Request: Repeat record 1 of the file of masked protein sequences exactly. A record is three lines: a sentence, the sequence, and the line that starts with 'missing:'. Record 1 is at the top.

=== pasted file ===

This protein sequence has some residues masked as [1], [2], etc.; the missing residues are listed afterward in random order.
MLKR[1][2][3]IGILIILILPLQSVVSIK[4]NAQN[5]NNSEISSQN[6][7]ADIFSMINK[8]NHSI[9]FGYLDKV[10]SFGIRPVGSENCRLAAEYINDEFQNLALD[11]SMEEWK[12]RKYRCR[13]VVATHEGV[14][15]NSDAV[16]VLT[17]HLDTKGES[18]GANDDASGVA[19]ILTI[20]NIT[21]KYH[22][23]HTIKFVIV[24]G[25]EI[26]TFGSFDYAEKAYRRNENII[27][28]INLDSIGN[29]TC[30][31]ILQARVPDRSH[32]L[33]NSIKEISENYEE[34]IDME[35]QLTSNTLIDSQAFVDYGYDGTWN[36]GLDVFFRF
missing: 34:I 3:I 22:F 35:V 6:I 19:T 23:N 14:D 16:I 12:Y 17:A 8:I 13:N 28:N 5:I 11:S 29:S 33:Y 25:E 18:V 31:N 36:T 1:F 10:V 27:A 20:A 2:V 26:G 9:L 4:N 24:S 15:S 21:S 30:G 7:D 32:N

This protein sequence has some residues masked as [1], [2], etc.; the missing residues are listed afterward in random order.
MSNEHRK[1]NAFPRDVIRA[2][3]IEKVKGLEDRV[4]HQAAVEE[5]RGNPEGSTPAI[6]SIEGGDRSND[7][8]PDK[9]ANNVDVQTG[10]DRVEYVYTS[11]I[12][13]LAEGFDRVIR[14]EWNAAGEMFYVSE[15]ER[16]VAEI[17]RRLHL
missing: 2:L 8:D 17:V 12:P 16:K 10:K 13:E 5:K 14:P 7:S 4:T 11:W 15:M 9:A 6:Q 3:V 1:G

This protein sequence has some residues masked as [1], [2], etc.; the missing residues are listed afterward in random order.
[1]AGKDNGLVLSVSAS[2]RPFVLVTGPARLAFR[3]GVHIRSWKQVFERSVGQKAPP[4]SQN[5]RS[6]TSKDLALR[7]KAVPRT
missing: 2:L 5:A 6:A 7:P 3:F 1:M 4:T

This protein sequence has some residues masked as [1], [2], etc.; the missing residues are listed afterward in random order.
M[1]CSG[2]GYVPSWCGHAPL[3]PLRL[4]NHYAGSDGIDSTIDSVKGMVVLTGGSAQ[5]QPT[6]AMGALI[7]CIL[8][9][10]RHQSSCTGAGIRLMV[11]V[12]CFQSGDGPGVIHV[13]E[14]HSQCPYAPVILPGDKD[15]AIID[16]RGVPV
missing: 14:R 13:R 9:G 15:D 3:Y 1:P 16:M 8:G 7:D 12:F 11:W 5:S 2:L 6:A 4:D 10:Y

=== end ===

This protein sequence has some residues masked as [1], [2], etc.; the missing residues are listed afterward in random order.
MLKR[1][2][3]IGILIILILPLQSVVSIK[4]NAQN[5]NNSEISSQN[6][7]ADIFSMINK[8]NHSI[9]FGYLDKV[10]SFGIRPVGSENCRLAAEYINDEFQNLALD[11]SMEEWK[12]RKYRCR[13]VVATHEGV[14][15]NSDAV[16]VLT[17]HLDTKGES[18]GANDDASGVA[19]ILTI[20]NIT[21]KYH[22][23]HTIKFVIV[24]G[25]EI[26]TFGSFDYAEKAYRRNENII[27][28]INLDSIGN[29]TC[30][31]ILQARVPDRSH[32]L[33]NSIKEISENYEE[34]IDME[35]QLTSNTLIDSQAFVDYGYDGTWN[36]GLDVFFRF
missing: 34:I 3:I 22:F 35:V 6:I 19:T 23:N 14:D 16:I 12:Y 17:A 8:I 13:N 28:N 5:I 11:S 29:S 33:Y 25:E 18:V 31:N 36:T 1:F 10:V 27:A 20:A 2:V 26:G 9:L 4:N 24:S 15:S 21:S 30:G 7:D 32:N